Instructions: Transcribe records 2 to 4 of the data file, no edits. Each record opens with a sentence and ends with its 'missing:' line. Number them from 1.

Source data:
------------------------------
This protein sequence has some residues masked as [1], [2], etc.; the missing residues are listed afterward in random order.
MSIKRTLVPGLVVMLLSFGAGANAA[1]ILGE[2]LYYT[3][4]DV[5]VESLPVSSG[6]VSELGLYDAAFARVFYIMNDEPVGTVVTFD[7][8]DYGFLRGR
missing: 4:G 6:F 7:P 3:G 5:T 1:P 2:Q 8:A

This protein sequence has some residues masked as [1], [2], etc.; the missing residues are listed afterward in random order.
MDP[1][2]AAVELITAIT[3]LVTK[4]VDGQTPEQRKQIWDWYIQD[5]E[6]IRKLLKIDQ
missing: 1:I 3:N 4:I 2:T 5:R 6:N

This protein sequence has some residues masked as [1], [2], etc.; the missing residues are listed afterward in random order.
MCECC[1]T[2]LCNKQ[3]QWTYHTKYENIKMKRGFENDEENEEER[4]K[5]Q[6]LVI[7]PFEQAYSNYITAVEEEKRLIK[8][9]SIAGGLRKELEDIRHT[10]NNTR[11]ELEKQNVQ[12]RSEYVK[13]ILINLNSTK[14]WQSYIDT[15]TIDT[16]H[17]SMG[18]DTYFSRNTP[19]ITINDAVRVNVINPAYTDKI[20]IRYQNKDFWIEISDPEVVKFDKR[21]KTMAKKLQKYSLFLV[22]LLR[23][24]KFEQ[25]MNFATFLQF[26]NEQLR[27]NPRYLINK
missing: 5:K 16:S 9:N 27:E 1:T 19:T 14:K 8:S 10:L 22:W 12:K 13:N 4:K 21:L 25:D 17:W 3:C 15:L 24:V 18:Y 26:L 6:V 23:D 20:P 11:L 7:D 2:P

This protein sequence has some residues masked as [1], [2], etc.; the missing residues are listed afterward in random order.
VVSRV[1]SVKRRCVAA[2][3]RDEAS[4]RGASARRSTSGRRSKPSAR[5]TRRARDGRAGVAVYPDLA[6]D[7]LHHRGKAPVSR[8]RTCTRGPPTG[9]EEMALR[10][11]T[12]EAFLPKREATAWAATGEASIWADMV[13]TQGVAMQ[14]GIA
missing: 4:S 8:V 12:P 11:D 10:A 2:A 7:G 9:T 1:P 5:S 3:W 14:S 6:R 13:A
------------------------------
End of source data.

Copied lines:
This protein sequence has some residues masked as [1], [2], etc.; the missing residues are listed afterward in random order.
MDP[1][2]AAVELITAIT[3]LVTK[4]VDGQTPEQRKQIWDWYIQD[5]E[6]IRKLLKIDQ
missing: 1:I 3:N 4:I 2:T 5:R 6:N

This protein sequence has some residues masked as [1], [2], etc.; the missing residues are listed afterward in random order.
MCECC[1]T[2]LCNKQ[3]QWTYHTKYENIKMKRGFENDEENEEER[4]K[5]Q[6]LVI[7]PFEQAYSNYITAVEEEKRLIK[8][9]SIAGGLRKELEDIRHT[10]NNTR[11]ELEKQNVQ[12]RSEYVK[13]ILINLNSTK[14]WQSYIDT[15]TIDT[16]H[17]SMG[18]DTYFSRNTP[19]ITINDAVRVNVINPAYTDKI[20]IRYQNKDFWIEISDPEVVKFDKR[21]KTMAKKLQKYSLFLV[22]LLR[23][24]KFEQ[25]MNFATFLQF[26]NEQLR[27]NPRYLINK
missing: 5:K 16:S 9:N 27:E 1:T 19:T 14:K 8:S 10:L 22:W 12:K 13:N 4:K 21:L 25:D 17:W 3:C 15:L 24:V 18:Y 26:L 6:V 23:D 20:P 11:L 7:D 2:P

This protein sequence has some residues masked as [1], [2], etc.; the missing residues are listed afterward in random order.
VVSRV[1]SVKRRCVAA[2][3]RDEAS[4]RGASARRSTSGRRSKPSAR[5]TRRARDGRAGVAVYPDLA[6]D[7]LHHRGKAPVSR[8]RTCTRGPPTG[9]EEMALR[10][11]T[12]EAFLPKREATAWAATGEASIWADMV[13]TQGVAMQ[14]GIA
missing: 4:S 8:V 12:P 11:D 10:A 2:A 7:G 9:T 1:P 5:S 3:W 14:S 6:R 13:A